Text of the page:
Katie Couric lastly has a weight lifted off her shoulders.
The broadcast journalist, 64, received very candid in her memoir, “Going There,” about how she struggled with bulimia within the Nineteen Eighties.
In her ebook, which The Post obtained forward of its Oct. 26 launch, she detailed how she suffered from the consuming dysfunction for seven or eight years beginning when she was an adolescent. In one chapter, she wrote about not moving into Smith College and feeling so dejected that she chugged baking soda and water. She then caught her finger down her throat to make herself throw up.
The anchorwoman’s ebook additionally describes how her household took weight-reduction plan significantly and the way it “was a way of life” in her family. Her mom and sisters would survive on Tab soda and cottage cheese.
“Starve, cheat, binge, purge — the cycle would take years to break,” she wrote.
But a long time later, Couric is studying to love her physique, she told People in a profile for the book. “When I go to the doctor, I weigh myself backwards — I look out,” she stated. “Sometimes I flat-out refuse. I don’t want it to ruin my day.”
She additionally mirrored on reminiscences of weight-reduction plan amongst her household.
“I think there was an aspect of perfectionism and high achieving that was very much a part of our family, and that contributed to my discontent about my body,” she advised People. “There was so much pressure on women, and dieting was so much a part of the culture.”
“Like so many women of our generation, I aspired to be thin and lanky and all the things I’m not,” the former “Today” show anchor added. “I think back on my formative years when Twiggy was all the rage and that period of time in the ’60s. And there seemed to be an ideal body type, which was extremely thin.”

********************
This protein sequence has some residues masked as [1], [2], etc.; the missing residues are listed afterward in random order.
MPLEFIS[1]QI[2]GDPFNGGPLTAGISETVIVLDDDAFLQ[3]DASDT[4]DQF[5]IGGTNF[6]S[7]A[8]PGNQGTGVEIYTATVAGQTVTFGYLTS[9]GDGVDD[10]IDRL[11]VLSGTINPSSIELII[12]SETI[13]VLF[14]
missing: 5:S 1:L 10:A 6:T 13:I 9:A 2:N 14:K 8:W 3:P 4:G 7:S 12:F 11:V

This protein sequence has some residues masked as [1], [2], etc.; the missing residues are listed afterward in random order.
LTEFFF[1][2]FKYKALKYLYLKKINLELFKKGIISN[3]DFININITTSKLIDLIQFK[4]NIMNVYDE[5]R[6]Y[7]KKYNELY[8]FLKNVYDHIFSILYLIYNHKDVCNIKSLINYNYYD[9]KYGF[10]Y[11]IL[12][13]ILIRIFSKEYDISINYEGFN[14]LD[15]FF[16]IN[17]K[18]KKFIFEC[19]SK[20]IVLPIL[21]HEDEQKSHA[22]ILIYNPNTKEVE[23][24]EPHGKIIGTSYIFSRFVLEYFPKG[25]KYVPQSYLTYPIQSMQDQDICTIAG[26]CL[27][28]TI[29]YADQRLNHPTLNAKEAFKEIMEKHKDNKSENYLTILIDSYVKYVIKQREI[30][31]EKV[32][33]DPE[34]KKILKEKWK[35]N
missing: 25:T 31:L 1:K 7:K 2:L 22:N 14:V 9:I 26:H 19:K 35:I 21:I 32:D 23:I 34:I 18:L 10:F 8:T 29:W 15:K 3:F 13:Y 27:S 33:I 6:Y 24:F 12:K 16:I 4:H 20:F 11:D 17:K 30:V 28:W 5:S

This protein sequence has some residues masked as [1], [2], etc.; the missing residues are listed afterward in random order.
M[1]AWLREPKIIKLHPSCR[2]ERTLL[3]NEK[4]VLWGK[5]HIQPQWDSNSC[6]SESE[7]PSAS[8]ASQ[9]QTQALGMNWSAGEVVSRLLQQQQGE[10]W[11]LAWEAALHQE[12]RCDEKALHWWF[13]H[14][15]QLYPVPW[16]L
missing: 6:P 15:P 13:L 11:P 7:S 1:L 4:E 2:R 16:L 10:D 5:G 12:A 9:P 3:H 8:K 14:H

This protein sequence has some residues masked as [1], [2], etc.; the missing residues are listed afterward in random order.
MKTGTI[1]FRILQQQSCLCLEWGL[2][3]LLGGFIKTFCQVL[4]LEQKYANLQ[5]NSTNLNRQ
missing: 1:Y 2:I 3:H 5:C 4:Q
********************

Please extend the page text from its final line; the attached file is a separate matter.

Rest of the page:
Couric received via her bulimia when she noticed how dangerous it was for her well being and for the folks round her.
“I really just started to understand how dangerous it was,” she advised People. “When Karen Carpenter died [of heart failure caused by years of anorexia] in 1983, it shook me to the core.” Carpenter was an acclaimed singer and drummer who was recognized for her hit single “Looking for Love” / “I’ll Be Yours” and was a part of the music duo the Carpenters.
“I do the best I can. I think probably some of my own neuroses were channeled to them, but I try to emphasize healthy eating and taking care of yourself,” Couric continued. “Food still plays a slightly outsized role in my consciousness, but not nearly as much as it did.”
If you or somebody you’re keen on is fighting an consuming dysfunction, you may get assist. Call the National Eating Disorder Association helpline at (800) 931-2237 or go to nationaleatingdisorders.org. Or name the National Association of Anorexia Nervosa and Associated Disorders helpline at (888) 375-7767 or go to anad.org